I could do all this cosmetically of course. With the right budget and a higher pain threshold I could easily form the Frankenstein version of me.

Then I realise there’s a method to nature’s madness.

No woman’s body is truly perfect or without flaw as the media would define it. I see how, against my best intentions, I have been groomed by every poster, TV ad or insta shot that offers only perfection.

When maybe we’re only ever meant to be perfect to a point.

What if our imperfections are deliberate? What if each thing we don’t like is really an opportunity to accept our humanity? Look at the anxiety and chaos comparison creates on social media. We have a generation of young women all trying to look like Kimmy K or the latest love island loser. We are conditioned to fill, fake and filter to be acceptable insta fodder. This level of judgement undoes our uniqueness, ignores our individuality and smothers our self-expression.

The message we all need to hear is: Don’t fit the mould, break it.

Maybe it’s the sunshine, but I start looking at every woman and seeing beauty. From what the world would define as beached whale to beach babe. From sumptuous hips to slender ankles. From tiny boobs to tanned painted toes. I feel the feminine in each woman. I witness the beauty of each woman radiating most when she is just being herself.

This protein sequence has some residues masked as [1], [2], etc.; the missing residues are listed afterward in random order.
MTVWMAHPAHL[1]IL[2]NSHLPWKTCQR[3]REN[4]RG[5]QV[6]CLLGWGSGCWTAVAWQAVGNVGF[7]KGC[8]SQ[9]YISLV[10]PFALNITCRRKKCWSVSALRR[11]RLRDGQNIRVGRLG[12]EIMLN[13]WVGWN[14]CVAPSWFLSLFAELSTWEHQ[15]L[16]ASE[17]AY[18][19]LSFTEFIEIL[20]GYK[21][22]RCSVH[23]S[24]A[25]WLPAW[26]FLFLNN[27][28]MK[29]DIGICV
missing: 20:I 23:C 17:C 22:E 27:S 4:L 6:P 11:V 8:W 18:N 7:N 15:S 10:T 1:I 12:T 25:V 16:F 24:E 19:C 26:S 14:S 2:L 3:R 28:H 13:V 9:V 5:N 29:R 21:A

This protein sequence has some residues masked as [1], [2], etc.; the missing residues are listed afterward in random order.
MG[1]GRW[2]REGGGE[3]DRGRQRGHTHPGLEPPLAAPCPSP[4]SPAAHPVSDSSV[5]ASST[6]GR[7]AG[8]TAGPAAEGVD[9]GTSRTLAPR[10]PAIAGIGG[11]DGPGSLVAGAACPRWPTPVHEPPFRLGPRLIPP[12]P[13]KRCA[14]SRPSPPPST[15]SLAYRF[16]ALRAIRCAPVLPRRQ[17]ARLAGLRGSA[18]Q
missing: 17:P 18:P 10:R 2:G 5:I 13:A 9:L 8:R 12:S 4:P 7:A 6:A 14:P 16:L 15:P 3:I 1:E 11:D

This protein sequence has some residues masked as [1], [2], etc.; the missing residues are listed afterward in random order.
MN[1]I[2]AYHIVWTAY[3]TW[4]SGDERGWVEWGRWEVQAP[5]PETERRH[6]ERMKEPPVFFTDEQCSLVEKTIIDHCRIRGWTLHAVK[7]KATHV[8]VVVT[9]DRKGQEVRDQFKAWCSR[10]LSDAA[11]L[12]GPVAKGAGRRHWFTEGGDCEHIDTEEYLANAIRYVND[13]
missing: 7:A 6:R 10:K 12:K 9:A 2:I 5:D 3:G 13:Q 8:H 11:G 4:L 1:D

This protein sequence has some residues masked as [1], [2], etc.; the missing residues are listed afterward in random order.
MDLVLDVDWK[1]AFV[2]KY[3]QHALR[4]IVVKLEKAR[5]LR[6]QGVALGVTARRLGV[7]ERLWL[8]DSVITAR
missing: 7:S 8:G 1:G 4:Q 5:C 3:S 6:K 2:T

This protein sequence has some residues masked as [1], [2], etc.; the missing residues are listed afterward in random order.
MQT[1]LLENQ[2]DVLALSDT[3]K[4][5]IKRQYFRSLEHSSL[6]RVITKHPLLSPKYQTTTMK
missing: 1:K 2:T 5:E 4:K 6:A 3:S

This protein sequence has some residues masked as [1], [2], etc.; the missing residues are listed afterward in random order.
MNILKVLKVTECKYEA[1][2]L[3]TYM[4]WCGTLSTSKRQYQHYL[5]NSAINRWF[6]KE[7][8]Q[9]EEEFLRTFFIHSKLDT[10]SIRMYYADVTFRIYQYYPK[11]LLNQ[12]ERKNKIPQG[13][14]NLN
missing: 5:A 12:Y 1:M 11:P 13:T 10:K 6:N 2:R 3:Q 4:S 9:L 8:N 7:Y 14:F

It’s not how you look, it’s how you feel about how you look

It’s often said the most beautiful women are those who are happiest in their own skin, regardless of its shape or size. There’s something seriously sexy about self-confidence. This is why the latino with the perfect hourglass and pot belly was being fawned over by a gorgeous younger man. This is why men care less about our looks and more about our essence. There is something gorgeous about a woman who glows with self-love. A woman who does not aim for perfection but simply shows up as herself.

In a world where women struggle with self-worth, self-acceptance is a start. We have to love what we’ve been given. We have to work with what we’ve got, because when we step out of self-judgement we open a door to inner strength.

Sure, I still have scars and wrinkles, but after staring at semi-naked women I am photoshopping less and loving myself more. My twenty-something body is gone but I finally REALLY like myself and that feels kinda ripe and juicy.

We have been taught to look at women’s bodies and judge them instead of love them. We don’t need scalpels and surgery, or the chaos of competition that comes from an outdated beauty benchmark.

We just need the self-esteem super pill of knowing we are perfectly imperfect.

When we see the beauty in every woman, including ourselves, we start to accept our own radiant deliciousness, regardless of age. We flaunt our femininity and feel divine and that, my friend, is beautiful.

I dare you to go look in a mirror and love what you see. I guarantee there’s a gorgeous woman waiting there…and maybe she wants to wear a bikini…


Author of, Rebuild Your Health Reclaim Your Life. Writer and Coach on Self-Preservation and Life Strategies. Champion of Women. Dancer and Dog Cuddler.
Author of, Rebuild Your Health Reclaim Your Life. Writer and Coach on Self-Preservation and Life Strategies. Champion of Women. Dancer and Dog Cuddler.